Washing your hands often will help protect you from germs. Wash with soap and water. or clean with alcohol-based hand cleaner. we recommend that when you wash your hands -- with soap and warm water -- that you wash for 15 to 20 seconds. When soap and water are not available, alcohol-based disposable hand wipes or gel sanitizers may be used. You can find them in most supermarkets and drugstores. If using gel, rub your hands until the gel is dry. The gel doesn't need water to work; the alcohol in it kills the germs on your hands.

What should I do if I get sick?
If you live in areas where H1N1 cases have been identified and become ill with influenza-like symptoms, including fever, body aches, runny nose, sore throat, nausea, or vomiting or diarrhea, you may want to contact their health care provider, particularly if you are worried about your symptoms. Your health care provider will determine whether influenza testing or treatment is needed.

If you are sick, you should stay home and avoid contact with other people as much as possible to keep from spreading your illness to others.

If you become ill and experience any of the following warning signs, seek emergency medical care.

In children emergency warning signs that need urgent medical attention include:

  • Fast breathing or trouble breathing
  • Bluish skin color
  • Not drinking enough fluids
  • Not waking up or not interacting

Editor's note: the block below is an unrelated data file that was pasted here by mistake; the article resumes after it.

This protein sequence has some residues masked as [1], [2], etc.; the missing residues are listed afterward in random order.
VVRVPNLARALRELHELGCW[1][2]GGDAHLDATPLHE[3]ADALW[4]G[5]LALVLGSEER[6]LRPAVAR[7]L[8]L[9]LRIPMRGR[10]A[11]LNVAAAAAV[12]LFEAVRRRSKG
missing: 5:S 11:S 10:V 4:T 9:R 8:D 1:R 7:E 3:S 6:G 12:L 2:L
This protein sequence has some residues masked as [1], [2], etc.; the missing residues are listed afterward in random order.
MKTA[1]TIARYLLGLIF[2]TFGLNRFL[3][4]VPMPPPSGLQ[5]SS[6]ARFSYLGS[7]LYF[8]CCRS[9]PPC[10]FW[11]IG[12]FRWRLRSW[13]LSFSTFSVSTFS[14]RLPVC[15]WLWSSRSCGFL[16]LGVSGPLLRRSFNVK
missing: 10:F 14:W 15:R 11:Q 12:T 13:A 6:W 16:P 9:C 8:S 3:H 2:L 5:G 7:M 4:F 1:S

• Being so irritable that the child does not want to be held
  • Flu-like symptoms improve but then return with fever and worse cough
  • Fever with a rash
In adults, emergency warning signs that need urgent medical attention include:
  • Difficulty breathing or shortness of breath
  • Pain or pressure in the chest or abdomen
  • Sudden dizziness
  • Confusion
  • Severe or persistent vomiting

How serious is H1N1 infection?
Like seasonal flu, H1N1 in humans can vary in severity from mild to severe. Between 2005 until January 2009, 12 human cases of H1N1 were detected in the U.S. with no deaths occurring. However, H1N1 infection can be serious. In September 1988, a previously healthy 32-year-old pregnant woman in Wisconsin was hospitalized for pneumonia after being infected with H1N1 and died 8 days later. A H1N1 outbreak in Fort Dix, New Jersey occurred in 1976 that caused more than 200 cases with serious illness in several people and one death.

Can I get H1N1 from eating or preparing pork?
No. H1N1 viruses are not spread by food. You cannot get H1N1 from eating pork or pork products. Eating properly handled and cooked pork products is safe.

*DISCLAIMER*: The information contained in or provided through this site section is intended for general consumer understanding and education only and is not intended to be and is not a substitute for professional advice. Use of this site section and any information contained on or provided through this site section is at your own risk and any information contained on or provided through this site section is provided on an "as is" basis without any representations or warranties.